Are they still ex­ist­ing and how are they ac­cess­ing them? LM: Since 1980 peo­ple were re­ceiv­ing food hand­outs but that was not sus­tain­able. We then thought of long last­ing so­lu­tions and pro­grammes for the vul­ner­a­ble. We came up with house­hold projects such as com­mu­nity gar­dens with small ir­ri­ga­tion and even talk of the re­vival of the Zunde raMambo con­cept as part of the sus­tain­able so­lu­tions. But as I men­tioned be­fore, we don’t nor­mally get what we are sup­posed to get as a min­istry. Sec­tion 33 of our Con­sti­tu­tion if I am not wrong pro­vides for grants for old peo­ple but we have been lim­ited in dis­burs­ing these by bud­getary con­straints. We have also been fac­ing dis­burse­ment glitches where the money would end up in the wrong hands be­cause it was sent to them by means of phones. We are still look­ing at that and cre­at­ing a data­base so

that there are easy of fol­low ups even with our of­fi­cers.

VG: A lot of these pro­grammes are lim­ited to ru­ral ar­eas, giv­ing the false im­pres­sion that poverty and the vul­ner­a­ble are not found in towns and cities as well. What is be­ing done to close that gap and undo that no­tion?

LM: Thank you for that ques­tion. It is true that much of our pro­grammes were con­cen­trated in ru­ral ar­eas, much so be­cause that is where much of our pop­u­la­tion is but you are go­ing to see a change. Ur­ban ar­eas are go­ing to be part of the plan too. The Pres­i­dent gave us an or­der not to spare the ur­ban poor. There are al­most an equal num­ber of poor fam­i­lies in town to those in ru­ral ar­eas and there are peo­ple who are liv­ing in towns per­ma­nently so we are de­bunk­ing that mis­con­cep­tion that the poor who de­serve as­sis­tance are in ru­ral ar­eas.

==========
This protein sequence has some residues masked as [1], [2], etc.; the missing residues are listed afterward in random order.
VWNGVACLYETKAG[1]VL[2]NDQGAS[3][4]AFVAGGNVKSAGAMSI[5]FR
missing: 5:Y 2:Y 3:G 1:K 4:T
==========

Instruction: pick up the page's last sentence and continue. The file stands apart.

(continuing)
VG: There has been an out­cry over the kind of ser­vices at or­phan­ages where ba­sic food­stuffs and cloth­ing have not been pro­vided. What is your re­sponse to that?

LM: Those re­ports may be true. A ma­jor­ity of or­phan­ages have not been re­ceiv­ing grants, some can­not even re­call the last time they got the money and have largely been de­pen­dent on the few donors that still have some­thing to spare. But over the last few years, Gov­ern­ment has been push­ing for all or­phan­ages in the coun­try to pro­vide fam­ily-style homes, with a small num­ber of chil­dren of var­i­ous ages liv­ing with a “mother” — a model that de­mands sig­nif­i­cant fi­nan­cial sup­port which, un­for­tu­nately for the ma­jor­ity of chil­dren’s homes, has been dry­ing off.

VG: The other is­sue is that of pen­sion­ers. Are you aware of the kind of life they are liv­ing, it’s ac­tu­ally a pity as most of them no longer af­ford the ba­sics?

LM: The Gov­ern­ment is fully aware of the trou­bles they go through and we have started to en­gage with other line min­istries so that they do not spend time and money lin­ing for amounts that are far less than their bus fare. A de­ci­sion to in­crease their pen­sions is be­ing looked into and we hope very soon they will get some­thing. We are even look­ing at pay­ing them in time and we just hope things will be right in the econ­omy so that they en­joy the ben­e­fits of their labour.

Cde Love­more Matuke